# 2021-10-18 Iterative methods¶

## Last time¶

Sparse direct solvers

matrix orderings

impact on formulation

cost scaling

Discussion with Ioana Fleming

## Today¶

Why iterative solvers

Stationary iterative methods

Preconditioning

```
using Plots
using LinearAlgebra
using SparseArrays
default(linewidth=4)
function advdiff_matrix(n; kappa=1, wind=[0, 0])
"Advection-diffusion with Dirichlet boundary conditions eliminated"
h = 2 / (n + 1)
rows = Vector{Int64}()
cols = Vector{Int64}()
vals = Vector{Float64}()
idx((i, j),) = (i-1)*n + j
in_domain((i, j),) = 1 <= i <= n && 1 <= j <= n
stencil_advect = [-wind[1], -wind[2], 0, wind[1], wind[2]] / h
stencil_diffuse = [-1, -1, 4, -1, -1] * kappa / h^2
stencil = stencil_advect + stencil_diffuse
for i in 1:n
for j in 1:n
neighbors = [(i-1, j), (i, j-1), (i, j), (i+1, j), (i, j+1)]
mask = in_domain.(neighbors)
append!(rows, idx.(repeat([(i,j)], 5))[mask])
append!(cols, idx.(neighbors)[mask])
append!(vals, stencil[mask])
end
end
sparse(rows, cols, vals)
end
function my_spy(A)
cmax = norm(vec(A), Inf)
s = max(1, ceil(120 / size(A, 1)))
spy(A, marker=(:square, s), c=:diverging_rainbow_bgymr_45_85_c67_n256, clims=(-cmax, cmax))
end
```

```
my_spy (generic function with 1 method)
```

# Why iterative solvers over direct solvers?¶

Less reliable, more leaky abstraction

More sensitive to problem formulation

Slower for small problems

Several different strategies, each with tuning knobs

Accuracy tolerances needed

## \(O(N)\) solvers available for many important problems¶

High-order discretization

*can*be okay

# Gradient descent¶

Suppose \(A\) is a symmetric positive definite matrix and consider the scalar functional

Then the gradient is

```
x = LinRange(-4, 4, 40)
A = [1 0; 0 3]
b = [1, 1]
f(u) = .5 * u' * A * u - b' * u
contour(x, x, (u1, u2) -> f([u1, u2]), aspect_ratio=:equal)
```

# Aside: Derivative of a dot product¶

Let \(f(\boldsymbol x) = \boldsymbol y^T \boldsymbol x = \sum_i y_i x_i\) and compute the derivative

Note that \(\boldsymbol y^T \boldsymbol x = \boldsymbol x^T \boldsymbol y\) and we have the product rule,

Also,

# Aside: Variational notation¶

It’s convenient to express derivatives in terms of how they act on an infinitessimal perturbation. So we might write

(It’s common to use \(\delta x\) or \(dx\) for these infinitesimals.) This makes inner products look like a normal product rule

A powerful example of variational notation is differentiating a matrix inverse

and thus

# Try gradient descent¶

```
function grad_descent(loss, grad, u0; omega=1e-3, tol=1e-5)
"""Minimize loss(c) via gradient descent with initial guess u0
using learning rate gamma. Declares convergence when gradient
is less than tol or after 500 steps.
"""
u = copy(u0)
uhist = [copy(u)]
lhist = [loss(u)]
for it in 1:500
g = grad(u)
u -= omega * g
push!(uhist, copy(u))
push!(lhist, loss(u))
if norm(g) < tol
break
end
end
(u, hcat(uhist...), lhist)
end
```

```
grad_descent (generic function with 1 method)
```

# Visualize gradient descent¶

```
A = [1 1; 1 4]
loss(u) = .5 * u' * A * u
grad(u) = A * u
u, uhist, lhist = grad_descent(loss, grad, [.9, .9],
omega=.48)
plot(lhist, yscale=:log10)
```

```
plot(uhist[1, :], uhist[2, :], marker=:circle)
x = LinRange(-1, 1, 30)
contour!(x, x, (x,y) -> loss([x, y]))
```

# Richardson iteration¶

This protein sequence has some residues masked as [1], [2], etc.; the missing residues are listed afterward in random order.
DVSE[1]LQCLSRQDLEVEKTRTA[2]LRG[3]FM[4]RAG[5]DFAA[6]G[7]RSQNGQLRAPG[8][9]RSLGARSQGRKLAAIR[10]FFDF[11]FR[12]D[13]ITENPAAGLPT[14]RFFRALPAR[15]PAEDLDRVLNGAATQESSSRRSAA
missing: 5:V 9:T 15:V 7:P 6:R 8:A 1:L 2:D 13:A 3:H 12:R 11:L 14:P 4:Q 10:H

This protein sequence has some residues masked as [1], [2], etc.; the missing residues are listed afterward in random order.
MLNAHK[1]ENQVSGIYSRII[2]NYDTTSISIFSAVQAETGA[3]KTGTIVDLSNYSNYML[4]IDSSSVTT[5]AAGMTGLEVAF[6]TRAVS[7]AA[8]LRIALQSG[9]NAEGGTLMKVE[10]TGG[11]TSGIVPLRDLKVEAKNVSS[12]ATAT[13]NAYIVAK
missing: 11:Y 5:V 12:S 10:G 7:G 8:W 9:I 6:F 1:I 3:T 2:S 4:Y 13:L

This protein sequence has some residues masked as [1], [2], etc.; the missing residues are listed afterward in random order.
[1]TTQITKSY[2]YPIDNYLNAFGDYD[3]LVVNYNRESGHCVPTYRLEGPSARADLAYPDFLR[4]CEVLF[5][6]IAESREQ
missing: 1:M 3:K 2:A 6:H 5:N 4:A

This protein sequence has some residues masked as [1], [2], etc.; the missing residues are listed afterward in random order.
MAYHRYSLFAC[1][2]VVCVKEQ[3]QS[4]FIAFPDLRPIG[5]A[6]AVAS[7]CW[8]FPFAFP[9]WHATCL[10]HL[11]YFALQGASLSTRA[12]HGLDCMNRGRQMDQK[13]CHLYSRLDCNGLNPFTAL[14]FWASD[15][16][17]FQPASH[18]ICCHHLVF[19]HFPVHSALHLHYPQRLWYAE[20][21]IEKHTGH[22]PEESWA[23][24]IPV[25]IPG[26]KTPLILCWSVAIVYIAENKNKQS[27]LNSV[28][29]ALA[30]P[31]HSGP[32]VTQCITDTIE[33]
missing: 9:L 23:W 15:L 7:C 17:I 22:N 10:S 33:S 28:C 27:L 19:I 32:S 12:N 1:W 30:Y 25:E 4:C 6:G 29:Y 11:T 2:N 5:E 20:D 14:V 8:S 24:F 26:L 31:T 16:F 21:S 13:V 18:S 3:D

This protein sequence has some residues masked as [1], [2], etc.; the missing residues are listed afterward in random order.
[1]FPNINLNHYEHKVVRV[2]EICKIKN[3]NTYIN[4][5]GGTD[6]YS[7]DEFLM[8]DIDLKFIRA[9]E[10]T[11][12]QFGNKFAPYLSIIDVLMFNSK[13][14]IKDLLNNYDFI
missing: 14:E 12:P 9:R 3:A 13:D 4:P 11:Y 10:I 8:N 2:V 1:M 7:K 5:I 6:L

The simplest iterative method is Richardson’s method, which solves \(A u = b\) by the iteration

Algebraically equivalent to gradient descent when \(A\) is SPD

Non-symmetric matrices are harder to visualize

# Richardson convergence¶

If \(b = A u_*\), this iteration is equivalent to

It is convenient for convergence analysis to identify the “error” \(e_k = u_k - u_*\), in which this becomes

*iteration matrix*\(I - \omega A\) tell the whole story.

Suppose that the eigendecomposition

Not all matrices are diagonalizable.

The matrix \(X\) may be very ill-conditioned.

# Aside: Schur decomposition¶

We can repair these weaknesses by using the Schur decomposition

Where are the eigenvalues in \(R\)?

Evidently we must find \(\omega\) to minimize the maximum eigenvalue of \(I - \omega A\). We can do this if \(A\) is well conditioned, but not in general.

# Ill-conditioning¶

## Question: What is the condition number of the Laplacian on 100 evenly spaced points?¶

How does it scale under grid refinement?

```
A = advdiff_matrix(10)
cond(Matrix(A))
```

```
48.37415007870825
```

```
omega = .01
ev = eigvals(Matrix(I - omega * A))
scatter(real.(ev), imag.(ev))
```

# Monic polynomials small on the spectrum¶

Equivalently to finding \(\omega\) such that \(\lVert I - \omega A \rVert\) is minimized, we may seek a monic polynomial \(p(z) = 1 - \omega z\) that minimizes

This concept can be extended to higher degree polynomials, which is essentially what Krylov methods do (discovering the polynomial adaptively, weighted by the right hand side).

```
ev = eigvals(Matrix(A))
scatter(real.(ev), zero.(ev))
plot!(x -> 1 - omega * x)
```

# Preconditioning¶

Preconditioning is the act of creating an “affordable” operation “\(P^{-1}\)” such that \(P^{-1} A\) (or \(A P^{-1}\)) is is well-conditoned or otherwise has a “nice” spectrum. We then solve the system

in which case the convergence rate depends on the spectrum of the iteration matrix

The preconditioner must be applied on each iteration.

It is

*not*merely about finding a good initial guess.

There are two complementary techniques necessary for efficient iterative methods:

“accelerators” or Krylov methods, which use orthogonality to adaptively converge faster than Richardson

preconditioners that improve the spectrum of the preconditioned operator

Although there is ongoing research in Krylov methods and they are immensely useful, I would say preconditioning is 90% of the game for practical applications, particularly as a research area.